3. Lastly, after being with Accenture for a few years and knowing about the employee giving campaign, I had yet to pledge any money through it. A charity came to the office and shared information about all the work they do in the community and all the causes they represent. In addition someone spoke about using payroll giving as a payment option; I knew little about how this worked or how easy it was. It fascinated me that as little as $5.00 or $10.00 a paycheck (one or two cups of coffee a week) could really add up over the year. Even better, that same donation wouldn’t greatly impact my overall budget when taken out in small increments. The sheer ease of management and not having to think about the gift each month intrigued me as well. I weighed the difference between giving $5.00 to $10.00 a pay period against the year-long impact that small amount could have for the organization I would be supporting. I felt that the overall benefit for the charitable group far outweighed the small-scale sacrifice I would be making on a regular basis. Needless to say, I signed up and have been pledging via our employee giving campaign each year since. I continue because over time I have felt the need to be part of a greater impact, and I know that what might seem like a small amount for me can be much more to someone else.

Giving habits are shaped by those organizations and people with whom we are connected. Companies have the opportunity to teach, inspire, and build a culture of giving back through offering an employee giving program that complements their own corporate giving. It is important for a company (or family) to share what they are doing to give back and to encourage their employees (or children) to give back in their own individual way. Corporations that provide payroll giving have the opportunity to teach budgeting skills to someone who may be new to charitable giving. At the same time, payroll giving provides a low-maintenance way of giving throughout the year. Companies that cultivate a charitable environment, one where employee giving can be done with ease and benefits, may perhaps even increase employee engagement in greater giving. In the end, these same companies that not only encourage giving, but streamline the process of giving, may find that they retain their employees at a higher rate than other companies without a similar emphasis on charitable giving. It is difficult for many people to walk away from an organization that works hard to help others inside and outside the organization.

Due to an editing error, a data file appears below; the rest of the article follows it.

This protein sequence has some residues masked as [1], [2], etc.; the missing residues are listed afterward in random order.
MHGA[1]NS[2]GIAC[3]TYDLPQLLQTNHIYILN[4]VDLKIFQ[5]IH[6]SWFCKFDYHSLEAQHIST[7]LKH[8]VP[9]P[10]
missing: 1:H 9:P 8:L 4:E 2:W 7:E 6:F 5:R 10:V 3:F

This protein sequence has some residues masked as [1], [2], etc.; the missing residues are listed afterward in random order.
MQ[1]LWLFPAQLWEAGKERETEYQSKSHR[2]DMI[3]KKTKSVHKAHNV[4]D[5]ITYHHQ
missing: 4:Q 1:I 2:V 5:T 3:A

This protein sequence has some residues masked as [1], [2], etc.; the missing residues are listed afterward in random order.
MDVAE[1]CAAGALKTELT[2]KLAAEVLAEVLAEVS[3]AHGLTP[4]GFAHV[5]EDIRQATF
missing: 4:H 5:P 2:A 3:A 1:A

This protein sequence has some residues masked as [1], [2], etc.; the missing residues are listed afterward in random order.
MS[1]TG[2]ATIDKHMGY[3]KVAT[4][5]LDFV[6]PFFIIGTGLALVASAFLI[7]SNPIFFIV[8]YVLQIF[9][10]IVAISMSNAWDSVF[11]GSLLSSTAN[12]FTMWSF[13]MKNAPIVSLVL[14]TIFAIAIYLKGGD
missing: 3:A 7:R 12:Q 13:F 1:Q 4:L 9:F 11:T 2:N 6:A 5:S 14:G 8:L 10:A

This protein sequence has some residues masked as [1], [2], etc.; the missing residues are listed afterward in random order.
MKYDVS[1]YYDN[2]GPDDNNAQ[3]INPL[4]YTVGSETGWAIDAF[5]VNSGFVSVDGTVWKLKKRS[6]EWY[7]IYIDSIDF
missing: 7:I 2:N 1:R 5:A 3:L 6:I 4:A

In my family, my children will know that we give back. They will also know how and to whom we show support. I will encourage them to give as they are able. At work, I expect giving to be part of our culture, and I insist on knowing how we give so that I can join in and be part of making a greater impact with others I work with each day.

Register Now! Join us In New York March 23-25, 2015 for the Charities@Work 13th Annual Best Practices Summit on Employee Engagement in Corporate Citizenship sponsored by Wells Fargo. Click here to register now!